Breaking News
More () »

When will children be able to get the COVID-19 vaccine?

Clinical trials are currently underway to test if the vaccines are safe and effective in kids.

CHARLOTTE, N.C. — With Gov. Roy Cooper’s push to reopen schools and calls to get teachers vaccinated faster, some are wondering when a vaccine for kids could be proven to be safe and effective.

Right now, the Pfizer vaccine is approved for anyone 16 and older and the Moderna vaccine is for people 18 and older. But clinical trials are underway to study if the vaccines are effective in younger kids.

“A lot of those trials are just beginning so they're just a few weeks in vaccinating children. It’s going to be a number of months probably before we have data on children,” Dr. David Priest with Novant Health said. 

In most cases, kids don't get as sick as adults do from COVID-19 but because they make up a big part of the population, getting them vaccinated could help move us toward herd immunity.

RELATED: 'Don't waste any doses' | 1,100 doses of the COVID-19 vaccine thrown away statewide

“To achieve true herd immunity, we’ll need to do it through the vaccine,” Dr. Michael Kacka, DHEC physician, said. 

Moderna is still recruiting kids 12 to 17 for its clinical trials but Pfizers’ trials for kids 12 to 15 are full.

A trial in adolescents is ongoing at Duke University. Pediatrician Dr. Richard Chung and his wife decided to enroll their 7th-grade son Caleb in the trial. Kids will get two shots and the same dose as adults.

“Kids are not the same as adults, so we can't really assume which is why we do the trials, but at least, as a physician, I felt positive about at least that initial data,” Dr. Chung said. 

Kids typically don't have the most serious cases of COVID-19 but can spread it.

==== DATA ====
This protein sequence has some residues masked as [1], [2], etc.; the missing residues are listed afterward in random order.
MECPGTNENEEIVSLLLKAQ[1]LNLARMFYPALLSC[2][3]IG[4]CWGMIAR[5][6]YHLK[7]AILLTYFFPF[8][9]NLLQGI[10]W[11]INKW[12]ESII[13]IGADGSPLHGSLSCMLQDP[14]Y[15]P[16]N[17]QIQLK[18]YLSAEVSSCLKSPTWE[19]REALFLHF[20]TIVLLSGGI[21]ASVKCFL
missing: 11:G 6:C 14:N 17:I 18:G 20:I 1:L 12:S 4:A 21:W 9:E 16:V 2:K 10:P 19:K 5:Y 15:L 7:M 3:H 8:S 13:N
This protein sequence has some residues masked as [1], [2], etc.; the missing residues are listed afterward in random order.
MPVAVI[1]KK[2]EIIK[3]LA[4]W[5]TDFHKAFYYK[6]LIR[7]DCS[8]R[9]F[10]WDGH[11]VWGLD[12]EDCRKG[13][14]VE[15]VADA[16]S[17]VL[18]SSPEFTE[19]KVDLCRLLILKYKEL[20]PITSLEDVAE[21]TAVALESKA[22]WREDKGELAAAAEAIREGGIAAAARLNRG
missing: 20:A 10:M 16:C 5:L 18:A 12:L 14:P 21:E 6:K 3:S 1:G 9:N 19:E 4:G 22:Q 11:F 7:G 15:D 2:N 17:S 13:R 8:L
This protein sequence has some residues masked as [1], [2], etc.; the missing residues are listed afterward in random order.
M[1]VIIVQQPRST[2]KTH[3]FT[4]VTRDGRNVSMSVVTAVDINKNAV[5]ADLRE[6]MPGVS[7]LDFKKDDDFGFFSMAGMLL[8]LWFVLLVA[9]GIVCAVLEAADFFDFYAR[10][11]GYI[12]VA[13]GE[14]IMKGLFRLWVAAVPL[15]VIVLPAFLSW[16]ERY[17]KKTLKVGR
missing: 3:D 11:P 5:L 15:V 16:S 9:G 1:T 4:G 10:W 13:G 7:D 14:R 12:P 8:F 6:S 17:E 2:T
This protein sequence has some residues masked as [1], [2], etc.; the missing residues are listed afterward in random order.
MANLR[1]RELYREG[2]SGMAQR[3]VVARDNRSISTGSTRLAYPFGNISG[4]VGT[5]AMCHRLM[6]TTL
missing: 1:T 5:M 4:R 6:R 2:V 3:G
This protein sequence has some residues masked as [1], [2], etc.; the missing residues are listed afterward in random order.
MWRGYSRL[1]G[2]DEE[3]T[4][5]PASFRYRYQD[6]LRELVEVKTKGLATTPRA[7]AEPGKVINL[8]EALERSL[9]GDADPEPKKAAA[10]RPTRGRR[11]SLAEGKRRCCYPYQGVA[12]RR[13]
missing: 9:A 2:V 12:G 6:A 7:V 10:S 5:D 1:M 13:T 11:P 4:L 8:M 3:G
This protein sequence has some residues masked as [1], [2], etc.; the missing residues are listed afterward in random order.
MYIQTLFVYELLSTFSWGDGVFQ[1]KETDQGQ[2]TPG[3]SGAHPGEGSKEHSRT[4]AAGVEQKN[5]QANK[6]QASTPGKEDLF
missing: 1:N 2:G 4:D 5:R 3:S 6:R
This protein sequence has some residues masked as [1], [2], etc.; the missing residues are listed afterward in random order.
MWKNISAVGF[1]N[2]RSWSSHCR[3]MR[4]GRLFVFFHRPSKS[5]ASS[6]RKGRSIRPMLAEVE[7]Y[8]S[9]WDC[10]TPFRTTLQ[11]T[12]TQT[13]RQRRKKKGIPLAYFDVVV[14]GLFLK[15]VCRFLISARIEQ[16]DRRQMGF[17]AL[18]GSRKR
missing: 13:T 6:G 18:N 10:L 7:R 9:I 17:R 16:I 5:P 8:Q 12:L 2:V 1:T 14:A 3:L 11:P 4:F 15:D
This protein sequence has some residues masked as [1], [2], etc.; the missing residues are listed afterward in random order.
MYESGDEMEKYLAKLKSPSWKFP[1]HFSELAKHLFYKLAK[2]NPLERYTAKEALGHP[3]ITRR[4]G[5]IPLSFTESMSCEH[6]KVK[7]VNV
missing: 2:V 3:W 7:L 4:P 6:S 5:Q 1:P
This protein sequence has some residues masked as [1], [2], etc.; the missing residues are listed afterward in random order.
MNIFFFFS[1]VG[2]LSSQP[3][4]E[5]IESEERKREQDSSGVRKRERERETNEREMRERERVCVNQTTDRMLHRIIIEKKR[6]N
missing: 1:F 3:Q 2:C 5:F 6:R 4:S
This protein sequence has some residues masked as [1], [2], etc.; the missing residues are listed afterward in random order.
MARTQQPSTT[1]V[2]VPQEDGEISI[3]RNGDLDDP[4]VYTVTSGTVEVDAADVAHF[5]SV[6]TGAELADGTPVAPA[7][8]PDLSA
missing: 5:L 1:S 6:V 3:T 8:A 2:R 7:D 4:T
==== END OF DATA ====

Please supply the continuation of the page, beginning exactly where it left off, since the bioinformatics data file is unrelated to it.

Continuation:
“You can say it may not be necessary because children do very, very well. They don't seem to spread it in the context of school, even though when you do have serious outbreaks, children are involved," Dr. Anthony Fauci said at a White House Coronavirus Task Force briefing.  So, you would like to vaccinate as many children as you can." 

RELATED: 'We would like more' | Novant Health dependent on larger supply to hold a mass vaccination event in Charlotte

So far, vaccine rollout has been slow, and the shots have been difficult to access for some. If approved for children, the supply would have to grow to meet the already overwhelming need.

But shots can be scary for kids, starting the conversation now could help. Dr. Mary Mason, the creator of Little Medical School, a company offering hands-on interactive programs that educate about medical science.

“You want to give kids a platform to discuss their fears and you want to empower them with knowledge," Mason said. "If you can teach them the mechanics behind it, it’s much easier for them to really understand this is science and they shouldn't have to fear the unknown." 

The CDC said schools can safely reopen without teachers being vaccinated.

Getting children vaccinated is still several months away, Dr. Fauci expects it could happen by the summer.

RELATED: Where to receive your coronavirus vaccine in the Carolinas

Before You Leave, Check This Out